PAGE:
Sequencing-based microbiome profiling aims at detecting and quantifying individual members of a microbial community in a culture-independent manner. While amplicon-based sequencing (ABS) of bacterial or fungal ribosomal DNA is the most widely used technology due to its low cost, it suffers from PCR amplification biases that hinder accurate representation of microbial population structures. Shotgun metagenomics (SMG) conversely allows unbiased microbiome profiling but requires high sequencing depth.
Here researchers from ASTAR, Singapore report the development of a meta-total RNA sequencing (MeTRS) method based on shotgun sequencing of total RNA and benchmark it on a human stool sample spiked in with known abundances of bacterial and fungal cells. MeTRS displayed the highest overall sensitivity and linearity for both bacteria and fungi, the greatest reproducibility compared to SMG and ABS, while requiring a ~20-fold lower sequencing depth than SMG.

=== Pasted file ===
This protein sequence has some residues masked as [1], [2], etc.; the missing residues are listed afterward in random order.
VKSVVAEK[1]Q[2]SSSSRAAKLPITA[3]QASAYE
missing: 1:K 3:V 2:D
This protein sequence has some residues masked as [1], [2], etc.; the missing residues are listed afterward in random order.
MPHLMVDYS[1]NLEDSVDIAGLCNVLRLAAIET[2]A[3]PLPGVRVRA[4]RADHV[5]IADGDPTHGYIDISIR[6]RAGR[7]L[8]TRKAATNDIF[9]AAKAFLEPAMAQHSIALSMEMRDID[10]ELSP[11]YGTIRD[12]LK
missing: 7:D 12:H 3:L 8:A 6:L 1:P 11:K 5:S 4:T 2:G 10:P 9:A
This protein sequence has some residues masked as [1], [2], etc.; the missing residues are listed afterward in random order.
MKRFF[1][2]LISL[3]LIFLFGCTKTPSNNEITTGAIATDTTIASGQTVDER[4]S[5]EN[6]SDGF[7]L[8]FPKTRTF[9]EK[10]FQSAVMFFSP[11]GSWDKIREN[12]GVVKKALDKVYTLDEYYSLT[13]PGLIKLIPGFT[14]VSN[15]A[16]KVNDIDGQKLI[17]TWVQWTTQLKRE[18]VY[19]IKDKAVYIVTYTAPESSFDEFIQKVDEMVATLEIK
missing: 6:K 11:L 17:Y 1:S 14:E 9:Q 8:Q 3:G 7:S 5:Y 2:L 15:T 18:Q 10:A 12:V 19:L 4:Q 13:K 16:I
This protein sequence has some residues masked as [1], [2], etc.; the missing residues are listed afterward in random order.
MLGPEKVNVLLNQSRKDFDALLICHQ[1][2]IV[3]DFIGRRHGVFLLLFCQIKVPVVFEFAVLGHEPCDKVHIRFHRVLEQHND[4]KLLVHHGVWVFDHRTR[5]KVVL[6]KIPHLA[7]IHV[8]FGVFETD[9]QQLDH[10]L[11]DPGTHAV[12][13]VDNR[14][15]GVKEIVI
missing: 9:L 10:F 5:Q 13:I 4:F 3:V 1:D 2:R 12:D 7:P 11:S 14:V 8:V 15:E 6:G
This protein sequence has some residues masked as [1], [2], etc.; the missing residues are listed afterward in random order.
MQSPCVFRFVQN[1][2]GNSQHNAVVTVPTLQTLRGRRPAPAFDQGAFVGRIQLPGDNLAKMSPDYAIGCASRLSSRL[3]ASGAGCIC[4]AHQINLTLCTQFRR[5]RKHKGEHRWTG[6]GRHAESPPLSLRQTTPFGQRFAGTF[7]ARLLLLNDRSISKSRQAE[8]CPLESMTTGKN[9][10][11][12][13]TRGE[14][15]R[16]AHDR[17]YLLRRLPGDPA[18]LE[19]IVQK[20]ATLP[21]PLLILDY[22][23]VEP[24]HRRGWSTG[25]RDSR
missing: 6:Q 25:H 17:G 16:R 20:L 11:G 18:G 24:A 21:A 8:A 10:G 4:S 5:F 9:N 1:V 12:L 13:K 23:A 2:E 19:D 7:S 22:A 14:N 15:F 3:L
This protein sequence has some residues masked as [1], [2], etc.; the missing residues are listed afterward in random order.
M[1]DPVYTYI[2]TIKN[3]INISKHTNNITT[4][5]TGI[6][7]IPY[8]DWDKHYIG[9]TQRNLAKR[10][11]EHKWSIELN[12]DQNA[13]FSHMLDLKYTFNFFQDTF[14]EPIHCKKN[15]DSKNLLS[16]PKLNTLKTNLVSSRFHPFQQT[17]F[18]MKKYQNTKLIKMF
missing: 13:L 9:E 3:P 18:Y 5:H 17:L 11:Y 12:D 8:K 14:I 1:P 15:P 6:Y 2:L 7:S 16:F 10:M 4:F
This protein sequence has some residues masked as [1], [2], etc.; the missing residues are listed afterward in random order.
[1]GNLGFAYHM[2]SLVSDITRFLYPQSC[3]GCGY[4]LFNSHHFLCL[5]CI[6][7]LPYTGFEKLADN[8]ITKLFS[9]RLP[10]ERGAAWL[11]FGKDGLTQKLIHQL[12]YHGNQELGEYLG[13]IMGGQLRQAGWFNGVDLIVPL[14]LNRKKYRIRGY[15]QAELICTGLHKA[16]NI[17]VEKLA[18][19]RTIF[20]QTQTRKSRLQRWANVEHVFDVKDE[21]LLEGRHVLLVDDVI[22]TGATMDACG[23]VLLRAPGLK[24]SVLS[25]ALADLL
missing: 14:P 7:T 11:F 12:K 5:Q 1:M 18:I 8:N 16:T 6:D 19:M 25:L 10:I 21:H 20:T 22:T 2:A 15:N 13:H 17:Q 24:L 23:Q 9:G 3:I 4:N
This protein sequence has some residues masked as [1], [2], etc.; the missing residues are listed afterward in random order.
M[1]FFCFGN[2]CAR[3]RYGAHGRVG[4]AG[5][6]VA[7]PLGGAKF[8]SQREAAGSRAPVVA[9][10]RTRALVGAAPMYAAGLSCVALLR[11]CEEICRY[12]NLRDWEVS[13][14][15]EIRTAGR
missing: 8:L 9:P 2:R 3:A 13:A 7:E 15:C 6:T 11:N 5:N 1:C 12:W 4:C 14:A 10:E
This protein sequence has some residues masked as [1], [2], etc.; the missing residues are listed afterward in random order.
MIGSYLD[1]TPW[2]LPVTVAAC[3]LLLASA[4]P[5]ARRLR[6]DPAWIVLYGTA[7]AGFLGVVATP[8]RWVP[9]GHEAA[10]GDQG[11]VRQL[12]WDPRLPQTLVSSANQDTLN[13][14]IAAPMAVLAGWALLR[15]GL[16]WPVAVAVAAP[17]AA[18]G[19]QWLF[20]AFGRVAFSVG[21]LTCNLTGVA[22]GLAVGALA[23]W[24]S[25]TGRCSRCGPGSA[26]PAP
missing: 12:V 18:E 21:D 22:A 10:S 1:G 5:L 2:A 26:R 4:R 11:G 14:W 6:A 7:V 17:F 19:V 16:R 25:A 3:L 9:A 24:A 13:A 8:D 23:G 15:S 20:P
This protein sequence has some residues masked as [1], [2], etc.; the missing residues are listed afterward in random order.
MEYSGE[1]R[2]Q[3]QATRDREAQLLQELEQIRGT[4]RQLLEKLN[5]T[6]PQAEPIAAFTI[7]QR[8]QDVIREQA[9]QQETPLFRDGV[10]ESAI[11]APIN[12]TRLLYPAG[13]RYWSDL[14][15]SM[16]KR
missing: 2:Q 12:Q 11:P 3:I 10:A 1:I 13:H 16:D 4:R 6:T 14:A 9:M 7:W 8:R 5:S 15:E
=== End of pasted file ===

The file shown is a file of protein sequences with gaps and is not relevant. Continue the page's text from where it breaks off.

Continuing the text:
Comparison of the reproducibility of 16S sequencing, SMG and MeTRS
a For each genus that was detected in all seven samples (30 for SMG, 58 for 16S and 64 for MeTRS), a coefficient of variation (CV) was calculated for each sequencing method. CVs are plotted as a function of the average relative abundance of the corresponding genus across the seven samples. b Unpaired t-test with Welch’s correction was performed on these CVs. Error bars represent standard errors of the mean. *p < 0.0001